As we saw in Super Sons #11 (also written by Tomasi and Gleason, with art by Ryan Benjamin and Richard Friend), Jon has inherited his father’s super flare ability. Introduced by Geoff Johns in the New 52 “Men of Tomorrow” storyline (there’s that word again), the super flare allows Superman to release all the solar energy he has stored in his body as a single concentrated burst. An extension of his heat vision, the super flare is a last resort as it not only renders Superman unconscious, but also depletes him of his super powers for the 24 hours it takes his body to replenish its stores of energy.
There’s a further catch for Jon. Being half-human, he can’t control the super flare, and it can emerge unwanted at times of extreme physical or emotional stress. His inability to keep it in check poses an existential threat to the world, which has put him in the future Batman’s sights.
Jon’s weakness creates an advantage for Tim. In a showdown at the Fortress of Solitude, he realizes that he can kill Jon without laying a finger on him. All he needs to do is to let the boy—who was weakened by an initial flare-up, and who is now in a trance caused by emotional overload—consume himself in a second super flare.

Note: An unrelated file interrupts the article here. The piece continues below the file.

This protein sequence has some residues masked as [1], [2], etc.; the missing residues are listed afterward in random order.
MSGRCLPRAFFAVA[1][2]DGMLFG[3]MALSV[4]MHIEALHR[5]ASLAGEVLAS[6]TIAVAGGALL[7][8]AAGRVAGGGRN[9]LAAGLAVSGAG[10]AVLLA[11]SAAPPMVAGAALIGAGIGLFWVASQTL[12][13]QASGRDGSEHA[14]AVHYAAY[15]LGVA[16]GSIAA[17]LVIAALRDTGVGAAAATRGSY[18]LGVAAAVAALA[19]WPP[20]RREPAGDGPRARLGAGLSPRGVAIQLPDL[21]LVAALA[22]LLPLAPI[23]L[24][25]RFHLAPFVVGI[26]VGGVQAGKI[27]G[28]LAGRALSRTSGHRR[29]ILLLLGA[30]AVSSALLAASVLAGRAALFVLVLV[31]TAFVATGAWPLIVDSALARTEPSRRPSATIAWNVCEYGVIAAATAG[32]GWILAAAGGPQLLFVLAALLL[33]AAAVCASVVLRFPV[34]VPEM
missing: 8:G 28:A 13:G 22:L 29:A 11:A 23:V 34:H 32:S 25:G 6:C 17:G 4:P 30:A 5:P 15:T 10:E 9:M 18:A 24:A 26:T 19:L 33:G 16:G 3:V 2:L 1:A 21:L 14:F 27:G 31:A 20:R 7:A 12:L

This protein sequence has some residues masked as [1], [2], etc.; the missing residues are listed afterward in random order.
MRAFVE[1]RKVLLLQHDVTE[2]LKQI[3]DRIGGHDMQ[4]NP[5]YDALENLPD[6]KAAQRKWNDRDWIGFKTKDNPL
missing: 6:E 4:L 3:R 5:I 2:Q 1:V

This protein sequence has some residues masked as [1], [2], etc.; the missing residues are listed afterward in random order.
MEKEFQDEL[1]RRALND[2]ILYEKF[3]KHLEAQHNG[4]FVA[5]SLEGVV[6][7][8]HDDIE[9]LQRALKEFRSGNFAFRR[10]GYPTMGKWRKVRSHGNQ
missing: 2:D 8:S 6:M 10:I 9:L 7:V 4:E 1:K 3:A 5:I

As Superman works with the present and future Titans to save the boy, the unexpected happens, and the super flare becomes independent of Jonathan. The fatalistic Tim sees a chance to save the future while sparing John. Absorbing the power unleashed by the boy, Drake is pushed back into Hypertime, but something is... different.
Instead of flashes of the moments he’s tried to alter, we see key images from the various Crises that have reshaped the DC Universe, including Barry and Wally hugging at the beginning of Rebirth, and Superman carrying the corpse of Supergirl at the end of Crisis on Infinite Earths.